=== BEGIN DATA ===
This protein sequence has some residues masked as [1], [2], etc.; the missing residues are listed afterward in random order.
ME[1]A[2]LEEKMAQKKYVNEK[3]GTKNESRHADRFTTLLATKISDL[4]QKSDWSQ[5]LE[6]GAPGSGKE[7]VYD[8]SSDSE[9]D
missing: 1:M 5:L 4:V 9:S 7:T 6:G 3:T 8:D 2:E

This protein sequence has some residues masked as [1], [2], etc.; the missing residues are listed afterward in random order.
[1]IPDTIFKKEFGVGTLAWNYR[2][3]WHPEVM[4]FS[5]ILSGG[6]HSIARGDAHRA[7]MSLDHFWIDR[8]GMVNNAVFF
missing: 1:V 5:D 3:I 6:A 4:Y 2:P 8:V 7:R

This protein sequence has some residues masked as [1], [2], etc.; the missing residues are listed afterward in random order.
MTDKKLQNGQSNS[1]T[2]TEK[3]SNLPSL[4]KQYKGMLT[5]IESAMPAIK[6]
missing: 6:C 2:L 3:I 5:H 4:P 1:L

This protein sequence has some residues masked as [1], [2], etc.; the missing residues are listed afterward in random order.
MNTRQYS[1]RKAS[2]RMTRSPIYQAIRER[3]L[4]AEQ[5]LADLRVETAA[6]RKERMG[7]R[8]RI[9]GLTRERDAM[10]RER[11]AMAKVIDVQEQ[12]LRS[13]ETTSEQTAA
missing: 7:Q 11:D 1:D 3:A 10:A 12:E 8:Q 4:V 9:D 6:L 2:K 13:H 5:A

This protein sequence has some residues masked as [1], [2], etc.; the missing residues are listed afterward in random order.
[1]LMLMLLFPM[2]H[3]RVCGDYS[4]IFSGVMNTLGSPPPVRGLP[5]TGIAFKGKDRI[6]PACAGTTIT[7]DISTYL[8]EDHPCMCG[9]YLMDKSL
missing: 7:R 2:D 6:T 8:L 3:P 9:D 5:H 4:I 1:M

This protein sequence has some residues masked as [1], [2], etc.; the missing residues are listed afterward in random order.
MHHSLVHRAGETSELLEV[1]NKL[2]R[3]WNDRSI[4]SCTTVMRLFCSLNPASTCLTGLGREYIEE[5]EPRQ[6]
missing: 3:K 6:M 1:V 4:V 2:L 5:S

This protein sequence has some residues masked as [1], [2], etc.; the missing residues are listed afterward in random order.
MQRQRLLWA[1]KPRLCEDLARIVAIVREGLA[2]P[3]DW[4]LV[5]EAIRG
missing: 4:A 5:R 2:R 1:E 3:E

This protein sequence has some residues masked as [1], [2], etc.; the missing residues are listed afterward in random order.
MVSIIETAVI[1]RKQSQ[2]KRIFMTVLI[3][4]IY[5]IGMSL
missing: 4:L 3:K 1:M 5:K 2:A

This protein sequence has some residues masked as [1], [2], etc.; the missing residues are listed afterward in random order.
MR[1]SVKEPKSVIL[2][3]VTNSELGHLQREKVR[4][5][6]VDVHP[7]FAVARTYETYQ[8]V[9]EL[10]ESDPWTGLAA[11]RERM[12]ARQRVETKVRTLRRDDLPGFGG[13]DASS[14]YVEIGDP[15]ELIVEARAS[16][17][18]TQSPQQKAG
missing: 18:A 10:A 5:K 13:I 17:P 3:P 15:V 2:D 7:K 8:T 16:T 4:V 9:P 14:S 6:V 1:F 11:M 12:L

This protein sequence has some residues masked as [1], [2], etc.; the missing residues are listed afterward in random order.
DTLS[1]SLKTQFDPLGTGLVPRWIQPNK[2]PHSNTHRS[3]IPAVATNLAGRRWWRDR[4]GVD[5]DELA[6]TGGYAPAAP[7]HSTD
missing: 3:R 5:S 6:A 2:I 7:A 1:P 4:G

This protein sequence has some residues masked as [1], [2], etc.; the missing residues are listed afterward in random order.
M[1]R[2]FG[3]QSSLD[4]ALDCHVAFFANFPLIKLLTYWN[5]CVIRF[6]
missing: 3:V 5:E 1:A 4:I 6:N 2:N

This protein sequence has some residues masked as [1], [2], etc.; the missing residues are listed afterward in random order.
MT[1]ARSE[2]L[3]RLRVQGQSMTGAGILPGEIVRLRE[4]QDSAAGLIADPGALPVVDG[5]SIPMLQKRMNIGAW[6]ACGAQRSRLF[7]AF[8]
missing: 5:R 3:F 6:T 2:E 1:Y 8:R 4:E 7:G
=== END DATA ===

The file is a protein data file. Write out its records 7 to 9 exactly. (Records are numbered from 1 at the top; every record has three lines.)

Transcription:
This protein sequence has some residues masked as [1], [2], etc.; the missing residues are listed afterward in random order.
MQRQRLLWA[1]KPRLCEDLARIVAIVREGLA[2]P[3]DW[4]LV[5]EAIRG
missing: 4:A 5:R 2:R 1:E 3:E

This protein sequence has some residues masked as [1], [2], etc.; the missing residues are listed afterward in random order.
MVSIIETAVI[1]RKQSQ[2]KRIFMTVLI[3][4]IY[5]IGMSL
missing: 4:L 3:K 1:M 5:K 2:A

This protein sequence has some residues masked as [1], [2], etc.; the missing residues are listed afterward in random order.
MR[1]SVKEPKSVIL[2][3]VTNSELGHLQREKVR[4][5][6]VDVHP[7]FAVARTYETYQ[8]V[9]EL[10]ESDPWTGLAA[11]RERM[12]ARQRVETKVRTLRRDDLPGFGG[13]DASS[14]YVEIGDP[15]ELIVEARAS[16][17][18]TQSPQQKAG
missing: 18:A 10:A 5:K 13:I 17:P 3:P 15:V 2:D 7:K 8:T 16:T 4:V 9:P 14:S 6:V 1:F 11:M 12:L